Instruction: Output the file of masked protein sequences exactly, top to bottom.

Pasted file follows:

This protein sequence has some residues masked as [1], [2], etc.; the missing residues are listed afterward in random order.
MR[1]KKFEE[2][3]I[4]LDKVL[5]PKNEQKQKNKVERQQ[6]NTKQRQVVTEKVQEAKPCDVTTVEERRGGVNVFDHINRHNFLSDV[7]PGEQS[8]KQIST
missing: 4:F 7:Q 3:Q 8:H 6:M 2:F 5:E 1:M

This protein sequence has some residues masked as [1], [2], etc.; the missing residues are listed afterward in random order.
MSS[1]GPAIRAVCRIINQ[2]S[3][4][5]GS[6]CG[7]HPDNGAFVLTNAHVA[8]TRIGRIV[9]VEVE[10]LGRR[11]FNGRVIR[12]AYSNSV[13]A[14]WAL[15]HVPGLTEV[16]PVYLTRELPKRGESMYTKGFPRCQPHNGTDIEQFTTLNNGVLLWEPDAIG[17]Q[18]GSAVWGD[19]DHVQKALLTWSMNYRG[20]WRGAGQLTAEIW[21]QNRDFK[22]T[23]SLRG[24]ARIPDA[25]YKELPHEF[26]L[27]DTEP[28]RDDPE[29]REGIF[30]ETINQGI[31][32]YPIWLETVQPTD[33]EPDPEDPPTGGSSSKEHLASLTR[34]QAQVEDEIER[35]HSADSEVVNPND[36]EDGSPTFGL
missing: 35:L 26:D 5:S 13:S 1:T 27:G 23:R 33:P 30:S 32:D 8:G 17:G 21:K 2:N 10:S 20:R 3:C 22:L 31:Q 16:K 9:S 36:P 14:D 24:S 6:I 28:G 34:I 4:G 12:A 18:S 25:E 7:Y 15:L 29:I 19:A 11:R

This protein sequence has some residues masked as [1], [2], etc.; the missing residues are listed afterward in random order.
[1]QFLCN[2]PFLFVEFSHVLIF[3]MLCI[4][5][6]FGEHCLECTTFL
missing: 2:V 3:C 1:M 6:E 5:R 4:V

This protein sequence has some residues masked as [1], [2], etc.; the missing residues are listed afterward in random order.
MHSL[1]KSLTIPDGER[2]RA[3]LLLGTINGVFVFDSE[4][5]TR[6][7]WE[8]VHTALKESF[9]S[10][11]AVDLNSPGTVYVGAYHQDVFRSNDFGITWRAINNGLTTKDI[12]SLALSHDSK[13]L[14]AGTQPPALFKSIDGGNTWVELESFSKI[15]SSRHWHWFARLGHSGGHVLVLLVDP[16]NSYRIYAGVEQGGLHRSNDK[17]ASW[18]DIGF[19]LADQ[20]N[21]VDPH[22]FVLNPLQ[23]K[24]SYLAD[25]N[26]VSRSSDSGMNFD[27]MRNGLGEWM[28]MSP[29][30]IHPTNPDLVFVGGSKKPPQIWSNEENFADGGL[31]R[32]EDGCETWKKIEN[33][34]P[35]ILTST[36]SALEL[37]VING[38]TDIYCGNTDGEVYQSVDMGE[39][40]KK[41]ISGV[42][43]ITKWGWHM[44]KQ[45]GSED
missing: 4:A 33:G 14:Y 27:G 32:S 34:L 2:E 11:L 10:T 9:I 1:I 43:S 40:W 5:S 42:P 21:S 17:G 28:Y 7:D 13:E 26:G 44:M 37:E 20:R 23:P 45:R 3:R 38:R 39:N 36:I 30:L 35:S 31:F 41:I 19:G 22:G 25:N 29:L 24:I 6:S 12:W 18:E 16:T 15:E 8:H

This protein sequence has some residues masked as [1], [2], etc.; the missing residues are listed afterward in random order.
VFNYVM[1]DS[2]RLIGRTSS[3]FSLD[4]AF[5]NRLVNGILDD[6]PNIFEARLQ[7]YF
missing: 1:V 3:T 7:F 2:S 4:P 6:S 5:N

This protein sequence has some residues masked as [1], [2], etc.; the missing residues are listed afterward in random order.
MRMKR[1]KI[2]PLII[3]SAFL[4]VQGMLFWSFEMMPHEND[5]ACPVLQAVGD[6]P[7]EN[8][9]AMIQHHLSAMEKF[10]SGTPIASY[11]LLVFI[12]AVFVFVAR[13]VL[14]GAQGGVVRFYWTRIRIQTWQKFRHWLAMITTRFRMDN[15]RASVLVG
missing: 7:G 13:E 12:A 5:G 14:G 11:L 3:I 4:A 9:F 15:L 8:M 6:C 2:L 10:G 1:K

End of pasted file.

This protein sequence has some residues masked as [1], [2], etc.; the missing residues are listed afterward in random order.
MR[1]KKFEE[2][3]I[4]LDKVL[5]PKNEQKQKNKVERQQ[6]NTKQRQVVTEKVQEAKPCDVTTVEERRGGVNVFDHINRHNFLSDV[7]PGEQS[8]KQIST
missing: 4:F 7:Q 3:Q 8:H 6:M 2:F 5:E 1:M

This protein sequence has some residues masked as [1], [2], etc.; the missing residues are listed afterward in random order.
MSS[1]GPAIRAVCRIINQ[2]S[3][4][5]GS[6]CG[7]HPDNGAFVLTNAHVA[8]TRIGRIV[9]VEVE[10]LGRR[11]FNGRVIR[12]AYSNSV[13]A[14]WAL[15]HVPGLTEV[16]PVYLTRELPKRGESMYTKGFPRCQPHNGTDIEQFTTLNNGVLLWEPDAIG[17]Q[18]GSAVWGD[19]DHVQKALLTWSMNYRG[20]WRGAGQLTAEIW[21]QNRDFK[22]T[23]SLRG[24]ARIPDA[25]YKELPHEF[26]L[27]DTEP[28]RDDPE[29]REGIF[30]ETINQGI[31][32]YPIWLETVQPTD[33]EPDPEDPPTGGSSSKEHLASLTR[34]QAQVEDEIER[35]HSADSEVVNPND[36]EDGSPTFGL
missing: 35:L 26:D 5:S 13:S 1:T 27:G 23:R 33:P 30:S 32:D 8:G 17:G 21:K 2:N 10:S 20:R 3:C 22:L 31:Q 16:K 9:S 36:P 14:D 24:S 6:I 28:G 34:I 4:G 12:A 18:S 25:E 7:Y 15:L 29:I 19:A 11:R

This protein sequence has some residues masked as [1], [2], etc.; the missing residues are listed afterward in random order.
[1]QFLCN[2]PFLFVEFSHVLIF[3]MLCI[4][5][6]FGEHCLECTTFL
missing: 2:V 3:C 1:M 6:E 5:R 4:V

This protein sequence has some residues masked as [1], [2], etc.; the missing residues are listed afterward in random order.
MHSL[1]KSLTIPDGER[2]RA[3]LLLGTINGVFVFDSE[4][5]TR[6][7]WE[8]VHTALKESF[9]S[10][11]AVDLNSPGTVYVGAYHQDVFRSNDFGITWRAINNGLTTKDI[12]SLALSHDSK[13]L[14]AGTQPPALFKSIDGGNTWVELESFSKI[15]SSRHWHWFARLGHSGGHVLVLLVDP[16]NSYRIYAGVEQGGLHRSNDK[17]ASW[18]DIGF[19]LADQ[20]N[21]VDPH[22]FVLNPLQ[23]K[24]SYLAD[25]N[26]VSRSSDSGMNFD[27]MRNGLGEWM[28]MSP[29][30]IHPTNPDLVFVGGSKKPPQIWSNEENFADGGL[31]R[32]EDGCETWKKIEN[33][34]P[35]ILTST[36]SALEL[37]VING[38]TDIYCGNTDGEVYQSVDMGE[39][40]KK[41]ISGV[42][43]ITKWGWHM[44]KQ[45]GSED
missing: 4:A 33:G 14:Y 27:G 32:S 34:L 2:E 11:L 10:T 9:I 1:I 43:S 40:W 5:S 42:P 21:S 17:G 28:Y 7:D 13:E 26:G 44:M 37:E 20:R 23:P 45:R 3:R 38:R 39:N 36:I 30:L 35:S 31:F 41:I 19:G 22:G 25:N 29:L 24:I 6:S 12:W 18:E 16:T 15:E 8:H

This protein sequence has some residues masked as [1], [2], etc.; the missing residues are listed afterward in random order.
VFNYVM[1]DS[2]RLIGRTSS[3]FSLD[4]AF[5]NRLVNGILDD[6]PNIFEARLQ[7]YF
missing: 1:V 3:T 7:F 2:S 4:P 6:S 5:N

This protein sequence has some residues masked as [1], [2], etc.; the missing residues are listed afterward in random order.
MRMKR[1]KI[2]PLII[3]SAFL[4]VQGMLFWSFEMMPHEND[5]ACPVLQAVGD[6]P[7]EN[8][9]AMIQHHLSAMEKF[10]SGTPIASY[11]LLVFI[12]AVFVFVAR[13]VL[14]GAQGGVVRFYWTRIRIQTWQKFRHWLAMITTRFRMDN[15]RASVLVG
missing: 7:G 13:E 12:A 5:G 14:G 11:L 3:I 4:A 9:F 15:L 8:M 6:C 2:L 10:G 1:K